The announcement by South Carolina Gov. Mark Sanford that the “mystery” about his whereabouts stemmed from him being in Argentina conducting an extramarital affair will likely end his political career — and not just because he had an affair. There are two other specific factors that will make him a dream for any Democrat at any level to run against at any point in his life:
1. He was away having his fling on Father’s Day. His emotional press conference where he talked about letting his family down didn’t note the timing. One bad choice of several on his part.
2. He was a key figure in saying he would reject the stimulus money and was basically forced to accept it. Sanford was praised among some GOPers for originally saying he would reject the money on principle. But here, again, the affair now puts his assertion in the worst possible light:
The stimulus money would have filtered down to people who needed it — whether homeowners battling foreclosure, or funding that touched on families and kids. And where did Sanford go? Not to Georgia…Florida….or even Oregon. He hopped on a plane to Argentina — a hugely-costly airfare…money spent at a time when many residents of his state were wondering how they would survive, and he was a key Republican saying he would reject on principle money that might have helped them.
A blogger at the Daily Kos wonders if stimulus money may have indirectly paid for his trip to see his mistress — if so, the money would have been put to use for a form of stimulus, to be sure. But the accuracy of that remains to be seen.
The bottom line is that imagery counts in politics and it’s hard to see Sanford having any kind of elected political future in his state or the nation due to the dual images of running off to Argentina for a fling and being there on Father’s Day and originally nixing stimulus money for residents of his state who needed it and then spending a bundle to fly to Argentina.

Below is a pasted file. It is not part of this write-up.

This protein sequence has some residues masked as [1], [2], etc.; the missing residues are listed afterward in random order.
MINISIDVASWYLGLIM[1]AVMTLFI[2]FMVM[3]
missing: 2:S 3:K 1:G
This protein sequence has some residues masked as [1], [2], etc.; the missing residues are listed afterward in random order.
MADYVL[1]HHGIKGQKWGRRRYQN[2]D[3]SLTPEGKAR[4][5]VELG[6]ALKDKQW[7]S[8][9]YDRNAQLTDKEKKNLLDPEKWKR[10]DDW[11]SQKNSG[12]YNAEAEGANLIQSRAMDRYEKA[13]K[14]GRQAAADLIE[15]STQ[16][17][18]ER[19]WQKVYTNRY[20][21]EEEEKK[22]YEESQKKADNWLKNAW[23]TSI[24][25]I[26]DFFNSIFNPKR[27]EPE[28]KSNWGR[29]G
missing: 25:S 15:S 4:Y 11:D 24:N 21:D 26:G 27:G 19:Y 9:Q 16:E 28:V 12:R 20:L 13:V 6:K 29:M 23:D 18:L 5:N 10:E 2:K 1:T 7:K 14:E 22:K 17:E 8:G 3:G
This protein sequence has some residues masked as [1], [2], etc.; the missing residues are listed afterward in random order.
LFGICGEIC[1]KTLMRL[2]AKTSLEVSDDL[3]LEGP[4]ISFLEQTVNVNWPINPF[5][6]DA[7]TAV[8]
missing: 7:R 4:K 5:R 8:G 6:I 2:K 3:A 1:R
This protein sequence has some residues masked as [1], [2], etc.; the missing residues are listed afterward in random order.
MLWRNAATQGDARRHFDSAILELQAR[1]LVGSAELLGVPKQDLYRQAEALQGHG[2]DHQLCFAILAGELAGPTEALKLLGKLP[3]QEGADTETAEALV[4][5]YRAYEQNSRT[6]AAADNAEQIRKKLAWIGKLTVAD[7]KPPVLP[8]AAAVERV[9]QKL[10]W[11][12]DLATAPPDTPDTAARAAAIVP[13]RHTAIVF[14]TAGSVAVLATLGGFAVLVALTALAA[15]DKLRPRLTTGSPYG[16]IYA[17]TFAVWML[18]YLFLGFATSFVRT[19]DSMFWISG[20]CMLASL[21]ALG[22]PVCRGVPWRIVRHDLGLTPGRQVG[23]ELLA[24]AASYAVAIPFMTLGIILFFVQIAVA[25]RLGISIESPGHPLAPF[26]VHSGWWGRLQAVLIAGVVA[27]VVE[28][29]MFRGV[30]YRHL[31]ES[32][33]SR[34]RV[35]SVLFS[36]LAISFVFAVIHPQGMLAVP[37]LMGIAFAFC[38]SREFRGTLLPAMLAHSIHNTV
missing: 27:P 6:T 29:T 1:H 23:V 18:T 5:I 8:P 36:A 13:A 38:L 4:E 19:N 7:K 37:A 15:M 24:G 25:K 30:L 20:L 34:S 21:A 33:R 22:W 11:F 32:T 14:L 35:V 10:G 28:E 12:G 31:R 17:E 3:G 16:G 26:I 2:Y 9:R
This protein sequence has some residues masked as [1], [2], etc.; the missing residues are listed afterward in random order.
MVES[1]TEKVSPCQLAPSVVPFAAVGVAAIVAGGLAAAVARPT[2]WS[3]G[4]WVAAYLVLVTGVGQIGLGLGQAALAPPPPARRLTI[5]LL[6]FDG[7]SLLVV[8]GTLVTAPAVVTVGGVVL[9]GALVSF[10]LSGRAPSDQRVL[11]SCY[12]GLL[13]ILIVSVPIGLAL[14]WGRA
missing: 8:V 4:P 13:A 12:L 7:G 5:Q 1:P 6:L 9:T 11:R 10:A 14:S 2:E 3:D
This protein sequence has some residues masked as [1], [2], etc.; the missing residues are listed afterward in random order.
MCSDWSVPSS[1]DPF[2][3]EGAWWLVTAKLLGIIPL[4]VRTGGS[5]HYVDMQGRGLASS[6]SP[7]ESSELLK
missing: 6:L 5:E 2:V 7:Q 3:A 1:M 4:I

And if it was somehow not his own money? Then he’ll be moving to a new address real soon.
FOOTNOTE: The one Republican who seems to be pristine (as other top potential candidates for 2012 get bad publicity, put their foots in their mouths or battle late night comedians) is former Massachusetts Gov. Mitt Romney. Sometimes a lower profile is better.
Joe Gandelman is a former fulltime journalist who freelanced in India, Spain, Bangladesh and Cypress writing for publications such as the Christian Science Monitor and Newsweek. He also did radio reports from Madrid for NPR’s All Things Considered. He has worked on two U.S. newspapers and quit the news biz in 1990 to go into entertainment. He also has written for The Week and several online publications, did a column for Cagle Cartoons Syndicate and has appeared on CNN.